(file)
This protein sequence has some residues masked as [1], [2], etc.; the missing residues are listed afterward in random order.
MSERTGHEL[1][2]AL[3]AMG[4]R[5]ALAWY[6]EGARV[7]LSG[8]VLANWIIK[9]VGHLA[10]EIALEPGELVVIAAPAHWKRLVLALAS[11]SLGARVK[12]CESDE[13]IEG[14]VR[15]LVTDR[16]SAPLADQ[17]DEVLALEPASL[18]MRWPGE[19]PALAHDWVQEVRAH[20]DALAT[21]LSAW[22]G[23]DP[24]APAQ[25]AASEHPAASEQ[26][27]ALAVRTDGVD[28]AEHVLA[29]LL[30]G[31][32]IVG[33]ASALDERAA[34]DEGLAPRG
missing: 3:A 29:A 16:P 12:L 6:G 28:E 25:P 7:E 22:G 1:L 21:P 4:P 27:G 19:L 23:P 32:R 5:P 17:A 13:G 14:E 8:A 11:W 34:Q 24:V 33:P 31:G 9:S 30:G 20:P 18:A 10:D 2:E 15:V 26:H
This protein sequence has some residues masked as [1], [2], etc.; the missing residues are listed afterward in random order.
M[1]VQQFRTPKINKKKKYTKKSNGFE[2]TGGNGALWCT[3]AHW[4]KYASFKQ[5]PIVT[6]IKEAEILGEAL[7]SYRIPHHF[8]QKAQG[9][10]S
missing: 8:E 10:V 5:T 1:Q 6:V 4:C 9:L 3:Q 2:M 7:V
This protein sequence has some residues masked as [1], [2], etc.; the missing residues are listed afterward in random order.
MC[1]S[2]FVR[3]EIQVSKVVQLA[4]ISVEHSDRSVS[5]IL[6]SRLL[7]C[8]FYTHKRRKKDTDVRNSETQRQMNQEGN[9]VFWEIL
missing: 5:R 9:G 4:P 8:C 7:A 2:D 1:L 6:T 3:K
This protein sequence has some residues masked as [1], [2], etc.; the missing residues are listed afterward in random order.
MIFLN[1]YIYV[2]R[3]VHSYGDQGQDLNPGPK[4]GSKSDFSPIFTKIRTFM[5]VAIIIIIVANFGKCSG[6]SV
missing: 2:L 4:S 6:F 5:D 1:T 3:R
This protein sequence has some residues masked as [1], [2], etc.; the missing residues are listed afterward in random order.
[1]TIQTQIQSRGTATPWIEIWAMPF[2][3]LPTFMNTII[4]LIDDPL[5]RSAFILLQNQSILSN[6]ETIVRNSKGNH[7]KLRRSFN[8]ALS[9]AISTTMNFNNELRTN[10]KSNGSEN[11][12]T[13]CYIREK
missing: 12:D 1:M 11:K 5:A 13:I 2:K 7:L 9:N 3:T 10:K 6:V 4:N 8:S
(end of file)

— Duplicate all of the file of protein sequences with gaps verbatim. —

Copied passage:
This protein sequence has some residues masked as [1], [2], etc.; the missing residues are listed afterward in random order.
MSERTGHEL[1][2]AL[3]AMG[4]R[5]ALAWY[6]EGARV[7]LSG[8]VLANWIIK[9]VGHLA[10]EIALEPGELVVIAAPAHWKRLVLALAS[11]SLGARVK[12]CESDE[13]IEG[14]VR[15]LVTDR[16]SAPLADQ[17]DEVLALEPASL[18]MRWPGE[19]PALAHDWVQEVRAH[20]DALAT[21]LSAW[22]G[23]DP[24]APAQ[25]AASEHPAASEQ[26][27]ALAVRTDGVD[28]AEHVLA[29]LL[30]G[31][32]IVG[33]ASALDERAA[34]DEGLAPRG
missing: 3:A 29:A 16:P 12:L 6:G 28:E 25:P 7:E 22:G 1:L 21:P 4:P 27:G 19:L 23:P 32:R 5:P 17:A 13:G 14:E 8:A 11:W 34:Q 24:V 33:P 31:G 9:S 30:G 20:P 18:A 10:D 2:E 15:V 26:H
This protein sequence has some residues masked as [1], [2], etc.; the missing residues are listed afterward in random order.
M[1]VQQFRTPKINKKKKYTKKSNGFE[2]TGGNGALWCT[3]AHW[4]KYASFKQ[5]PIVT[6]IKEAEILGEAL[7]SYRIPHHF[8]QKAQG[9][10]S
missing: 8:E 10:V 5:T 1:Q 6:V 4:C 9:L 3:Q 2:M 7:V
This protein sequence has some residues masked as [1], [2], etc.; the missing residues are listed afterward in random order.
MC[1]S[2]FVR[3]EIQVSKVVQLA[4]ISVEHSDRSVS[5]IL[6]SRLL[7]C[8]FYTHKRRKKDTDVRNSETQRQMNQEGN[9]VFWEIL
missing: 5:R 9:G 4:P 8:C 7:A 2:D 1:L 6:T 3:K
This protein sequence has some residues masked as [1], [2], etc.; the missing residues are listed afterward in random order.
MIFLN[1]YIYV[2]R[3]VHSYGDQGQDLNPGPK[4]GSKSDFSPIFTKIRTFM[5]VAIIIIIVANFGKCSG[6]SV
missing: 2:L 4:S 6:F 5:D 1:T 3:R
This protein sequence has some residues masked as [1], [2], etc.; the missing residues are listed afterward in random order.
[1]TIQTQIQSRGTATPWIEIWAMPF[2][3]LPTFMNTII[4]LIDDPL[5]RSAFILLQNQSILSN[6]ETIVRNSKGNH[7]KLRRSFN[8]ALS[9]AISTTMNFNNELRTN[10]KSNGSEN[11][12]T[13]CYIREK
missing: 12:D 1:M 11:K 5:A 13:I 2:K 7:L 9:N 3:T 10:K 6:V 4:N 8:S